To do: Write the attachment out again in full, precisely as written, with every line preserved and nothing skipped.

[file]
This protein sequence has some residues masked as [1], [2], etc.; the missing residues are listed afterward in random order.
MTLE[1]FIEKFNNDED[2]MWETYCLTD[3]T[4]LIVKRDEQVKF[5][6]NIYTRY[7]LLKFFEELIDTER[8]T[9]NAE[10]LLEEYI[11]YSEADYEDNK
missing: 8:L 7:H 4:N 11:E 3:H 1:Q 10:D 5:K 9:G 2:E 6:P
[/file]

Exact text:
This protein sequence has some residues masked as [1], [2], etc.; the missing residues are listed afterward in random order.
MTLE[1]FIEKFNNDED[2]MWETYCLTD[3]T[4]LIVKRDEQVKF[5][6]NIYTRY[7]LLKFFEELIDTER[8]T[9]NAE[10]LLEEYI[11]YSEADYEDNK
missing: 8:L 7:H 4:N 11:E 3:H 1:Q 10:D 5:K 9:G 2:E 6:P